8.1. Energy Sources
This part of the course starts by looking at all the different energy sources you guys looked at for GCSE. Things like understanding about renewables vs. non renewables, and understanding how fossil fuel and nuclear power stations work. There are a few new bits however, including a bit of quantitative analysis of wind turbines and hydroelectric power stations, as well as introducing the concepts of energy density and specific energy of fuels.
The topic has been broken up as follows:
Types of energy sources : Renewables and non-renewables - introducing the different types of sources out there.
Energy in fuels : Specific energy and energy density - a couple of new bits of terminology for you, dimension analysis is very useful here!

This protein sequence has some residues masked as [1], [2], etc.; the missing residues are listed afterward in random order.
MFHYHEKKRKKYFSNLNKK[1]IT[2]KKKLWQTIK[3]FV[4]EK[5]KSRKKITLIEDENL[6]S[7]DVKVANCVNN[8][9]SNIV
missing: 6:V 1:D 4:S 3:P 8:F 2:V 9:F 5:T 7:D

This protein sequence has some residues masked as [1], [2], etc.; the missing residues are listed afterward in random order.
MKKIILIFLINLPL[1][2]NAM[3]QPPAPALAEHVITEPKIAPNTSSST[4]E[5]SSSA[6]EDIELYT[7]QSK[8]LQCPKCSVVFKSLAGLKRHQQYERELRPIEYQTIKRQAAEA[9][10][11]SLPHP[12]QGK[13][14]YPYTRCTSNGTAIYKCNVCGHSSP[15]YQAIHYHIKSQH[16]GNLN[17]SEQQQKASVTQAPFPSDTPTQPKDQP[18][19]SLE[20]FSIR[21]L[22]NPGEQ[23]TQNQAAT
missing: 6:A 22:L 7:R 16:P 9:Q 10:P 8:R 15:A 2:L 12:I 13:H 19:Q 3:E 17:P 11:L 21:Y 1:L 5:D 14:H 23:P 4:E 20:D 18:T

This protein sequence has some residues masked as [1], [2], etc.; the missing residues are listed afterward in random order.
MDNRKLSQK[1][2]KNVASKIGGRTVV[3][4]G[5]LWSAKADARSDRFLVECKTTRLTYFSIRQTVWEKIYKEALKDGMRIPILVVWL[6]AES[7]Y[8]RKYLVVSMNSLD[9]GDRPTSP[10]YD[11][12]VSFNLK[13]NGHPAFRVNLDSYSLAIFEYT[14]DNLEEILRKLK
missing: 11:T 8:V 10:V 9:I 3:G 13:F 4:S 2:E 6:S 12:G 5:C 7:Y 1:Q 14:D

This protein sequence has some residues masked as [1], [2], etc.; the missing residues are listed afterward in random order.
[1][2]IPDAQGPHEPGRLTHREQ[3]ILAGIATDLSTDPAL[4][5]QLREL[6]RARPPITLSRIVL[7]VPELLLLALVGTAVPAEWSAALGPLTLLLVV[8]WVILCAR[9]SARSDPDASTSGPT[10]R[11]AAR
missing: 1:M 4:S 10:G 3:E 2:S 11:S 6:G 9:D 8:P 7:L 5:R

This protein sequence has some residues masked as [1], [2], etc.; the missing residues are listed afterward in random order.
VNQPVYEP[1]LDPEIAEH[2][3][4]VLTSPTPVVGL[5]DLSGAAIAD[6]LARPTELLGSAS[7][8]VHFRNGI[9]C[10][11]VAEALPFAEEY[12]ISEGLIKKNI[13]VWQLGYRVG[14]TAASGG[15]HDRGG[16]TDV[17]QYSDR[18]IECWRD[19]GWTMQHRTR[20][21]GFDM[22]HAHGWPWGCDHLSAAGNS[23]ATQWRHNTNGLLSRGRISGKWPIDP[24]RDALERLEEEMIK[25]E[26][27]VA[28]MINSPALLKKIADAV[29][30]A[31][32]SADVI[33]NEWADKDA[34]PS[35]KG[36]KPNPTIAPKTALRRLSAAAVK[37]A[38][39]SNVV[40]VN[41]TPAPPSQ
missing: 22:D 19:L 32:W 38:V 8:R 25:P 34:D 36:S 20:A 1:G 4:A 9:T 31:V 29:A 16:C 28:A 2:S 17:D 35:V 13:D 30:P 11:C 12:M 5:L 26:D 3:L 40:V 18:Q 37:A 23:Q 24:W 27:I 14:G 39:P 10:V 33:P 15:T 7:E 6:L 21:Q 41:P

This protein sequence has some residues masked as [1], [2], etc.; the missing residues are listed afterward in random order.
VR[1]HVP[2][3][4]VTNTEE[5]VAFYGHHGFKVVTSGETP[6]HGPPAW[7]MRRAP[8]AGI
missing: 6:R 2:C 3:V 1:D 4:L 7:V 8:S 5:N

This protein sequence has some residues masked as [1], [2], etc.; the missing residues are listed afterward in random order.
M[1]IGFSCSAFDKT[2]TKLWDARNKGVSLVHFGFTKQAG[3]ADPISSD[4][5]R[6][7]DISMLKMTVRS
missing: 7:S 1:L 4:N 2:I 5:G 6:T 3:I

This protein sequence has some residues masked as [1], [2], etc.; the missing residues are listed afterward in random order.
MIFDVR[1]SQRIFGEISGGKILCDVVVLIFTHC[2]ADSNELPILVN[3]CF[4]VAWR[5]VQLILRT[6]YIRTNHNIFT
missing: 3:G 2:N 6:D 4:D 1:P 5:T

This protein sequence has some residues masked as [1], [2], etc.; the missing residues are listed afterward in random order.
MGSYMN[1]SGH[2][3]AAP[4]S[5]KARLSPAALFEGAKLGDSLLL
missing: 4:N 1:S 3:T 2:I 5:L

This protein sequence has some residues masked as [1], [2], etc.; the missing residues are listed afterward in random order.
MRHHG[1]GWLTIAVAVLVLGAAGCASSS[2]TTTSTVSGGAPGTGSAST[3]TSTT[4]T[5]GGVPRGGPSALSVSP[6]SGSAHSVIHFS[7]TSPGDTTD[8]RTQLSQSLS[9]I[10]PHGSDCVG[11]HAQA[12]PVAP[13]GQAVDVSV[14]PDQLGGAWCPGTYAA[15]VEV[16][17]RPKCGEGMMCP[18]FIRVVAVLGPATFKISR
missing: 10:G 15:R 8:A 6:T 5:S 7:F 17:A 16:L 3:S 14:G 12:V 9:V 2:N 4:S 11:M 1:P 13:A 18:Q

Sankey Diagrams - you thought you were done with these did you?...
Renewable and Non Renewable Sources
You should be aware of the different types of energy sources used. Often these are divided into subcategories of renewable and non renewable energy sources.
Specific Energy and Energy Density
We have heard the term 'specific' before when discussing heat capacity. In Physics contexts, the word specific means per unit mass, or per kilogram. When talking about specific heat capacity, that was how much energy in Joules per kilogram.
Here, the specific
There are 5 of these SUVAT equations.
A question by question breakdown of the IB papers by year is shown below to allow you to filter questions by topic. Hopefully you have access to many of these papers through your school system. If available, there may be some links to online sources of questions, though please be patient if the links are broken! (DrR: If you do find some broken links, please contact me through the site)
Questions on this topic (Section 8) are shown in grey.
Use this grid to practice past IB questions topic by topic. You can see from the colours how similar the question topic breakdown is year by year. The more you can familiarise yourself with the IB question style the better - eventually you will come to spot those tricks and types of questions that reappear each year.